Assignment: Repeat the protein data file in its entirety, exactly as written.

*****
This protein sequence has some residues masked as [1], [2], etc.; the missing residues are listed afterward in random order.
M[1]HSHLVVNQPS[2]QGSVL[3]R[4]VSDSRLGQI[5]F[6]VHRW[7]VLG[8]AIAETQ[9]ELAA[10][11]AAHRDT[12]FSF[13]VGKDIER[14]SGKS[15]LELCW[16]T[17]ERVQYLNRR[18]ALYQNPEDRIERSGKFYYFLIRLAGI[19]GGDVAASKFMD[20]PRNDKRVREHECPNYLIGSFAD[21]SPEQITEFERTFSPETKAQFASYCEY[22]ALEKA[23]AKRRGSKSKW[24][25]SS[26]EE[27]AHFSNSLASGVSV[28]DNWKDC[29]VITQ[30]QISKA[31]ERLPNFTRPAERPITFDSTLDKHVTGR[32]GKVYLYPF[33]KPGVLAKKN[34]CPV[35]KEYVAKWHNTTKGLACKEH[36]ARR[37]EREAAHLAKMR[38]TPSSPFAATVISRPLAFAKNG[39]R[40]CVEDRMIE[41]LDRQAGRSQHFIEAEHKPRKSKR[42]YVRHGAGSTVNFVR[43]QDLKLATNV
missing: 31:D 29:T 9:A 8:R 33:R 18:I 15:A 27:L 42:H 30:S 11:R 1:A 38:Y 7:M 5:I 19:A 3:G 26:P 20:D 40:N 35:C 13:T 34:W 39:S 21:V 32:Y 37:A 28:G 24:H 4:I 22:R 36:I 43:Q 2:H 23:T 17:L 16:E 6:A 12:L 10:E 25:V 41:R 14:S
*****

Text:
This protein sequence has some residues masked as [1], [2], etc.; the missing residues are listed afterward in random order.
M[1]HSHLVVNQPS[2]QGSVL[3]R[4]VSDSRLGQI[5]F[6]VHRW[7]VLG[8]AIAETQ[9]ELAA[10][11]AAHRDT[12]FSF[13]VGKDIER[14]SGKS[15]LELCW[16]T[17]ERVQYLNRR[18]ALYQNPEDRIERSGKFYYFLIRLAGI[19]GGDVAASKFMD[20]PRNDKRVREHECPNYLIGSFAD[21]SPEQITEFERTFSPETKAQFASYCEY[22]ALEKA[23]AKRRGSKSKW[24][25]SS[26]EE[27]AHFSNSLASGVSV[28]DNWKDC[29]VITQ[30]QISKA[31]ERLPNFTRPAERPITFDSTLDKHVTGR[32]GKVYLYPF[33]KPGVLAKKN[34]CPV[35]KEYVAKWHNTTKGLACKEH[36]ARR[37]EREAAHLAKMR[38]TPSSPFAATVISRPLAFAKNG[39]R[40]CVEDRMIE[41]LDRQAGRSQHFIEAEHKPRKSKR[42]YVRHGAGSTVNFVR[43]QDLKLATNV
missing: 31:D 29:T 9:A 8:R 33:R 18:I 15:A 27:L 42:H 30:S 11:R 1:A 38:Y 7:M 5:I 19:A 3:G 26:P 20:D 40:N 35:C 13:T 34:W 39:S 21:V 32:Y 37:A 28:G 24:H 4:I 22:R 36:I 43:Q 2:H 23:T 17:L 16:E 6:A 12:L 10:E 25:V 41:R 14:S